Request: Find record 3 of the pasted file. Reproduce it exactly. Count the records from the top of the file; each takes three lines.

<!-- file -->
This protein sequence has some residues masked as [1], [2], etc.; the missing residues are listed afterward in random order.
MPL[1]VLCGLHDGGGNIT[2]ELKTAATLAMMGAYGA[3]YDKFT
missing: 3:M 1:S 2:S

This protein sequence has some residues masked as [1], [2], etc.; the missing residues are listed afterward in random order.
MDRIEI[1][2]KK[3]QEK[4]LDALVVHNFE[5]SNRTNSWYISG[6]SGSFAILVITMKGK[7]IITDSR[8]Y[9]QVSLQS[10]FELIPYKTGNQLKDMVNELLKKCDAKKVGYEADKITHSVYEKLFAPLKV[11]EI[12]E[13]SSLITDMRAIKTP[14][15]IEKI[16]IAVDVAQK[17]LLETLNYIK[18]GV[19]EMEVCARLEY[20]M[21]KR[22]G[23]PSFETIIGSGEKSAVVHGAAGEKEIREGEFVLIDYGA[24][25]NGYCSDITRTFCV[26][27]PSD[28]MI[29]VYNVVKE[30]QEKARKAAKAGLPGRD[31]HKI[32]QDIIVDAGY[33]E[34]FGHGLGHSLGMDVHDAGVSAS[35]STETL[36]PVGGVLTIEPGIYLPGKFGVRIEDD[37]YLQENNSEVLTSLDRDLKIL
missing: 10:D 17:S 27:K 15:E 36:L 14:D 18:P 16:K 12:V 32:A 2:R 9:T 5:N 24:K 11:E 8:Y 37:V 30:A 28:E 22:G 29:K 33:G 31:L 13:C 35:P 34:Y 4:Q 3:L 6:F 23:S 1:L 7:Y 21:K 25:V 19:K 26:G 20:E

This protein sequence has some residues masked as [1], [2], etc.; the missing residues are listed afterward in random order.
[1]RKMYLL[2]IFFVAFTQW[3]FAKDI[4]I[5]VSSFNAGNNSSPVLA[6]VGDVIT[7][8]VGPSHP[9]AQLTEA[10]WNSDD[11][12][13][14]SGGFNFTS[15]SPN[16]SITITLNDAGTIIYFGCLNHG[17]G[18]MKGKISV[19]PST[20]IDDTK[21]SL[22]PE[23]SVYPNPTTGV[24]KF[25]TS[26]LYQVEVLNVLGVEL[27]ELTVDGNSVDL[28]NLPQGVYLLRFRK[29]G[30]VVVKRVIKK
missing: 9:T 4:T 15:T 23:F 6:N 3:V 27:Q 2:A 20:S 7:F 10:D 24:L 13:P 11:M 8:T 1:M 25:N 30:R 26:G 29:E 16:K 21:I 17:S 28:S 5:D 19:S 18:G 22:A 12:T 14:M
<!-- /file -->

This protein sequence has some residues masked as [1], [2], etc.; the missing residues are listed afterward in random order.
[1]RKMYLL[2]IFFVAFTQW[3]FAKDI[4]I[5]VSSFNAGNNSSPVLA[6]VGDVIT[7][8]VGPSHP[9]AQLTEA[10]WNSDD[11][12][13][14]SGGFNFTS[15]SPN[16]SITITLNDAGTIIYFGCLNHG[17]G[18]MKGKISV[19]PST[20]IDDTK[21]SL[22]PE[23]SVYPNPTTGV[24]KF[25]TS[26]LYQVEVLNVLGVEL[27]ELTVDGNSVDL[28]NLPQGVYLLRFRK[29]G[30]VVVKRVIKK
missing: 9:T 4:T 15:T 23:F 6:N 3:V 27:Q 2:A 20:S 7:F 10:D 24:L 13:P 11:M 8:T 1:M 25:N 30:R 26:G 29:E 16:K 21:I 17:S 28:S 5:D 19:S 18:G 22:A 12:T 14:M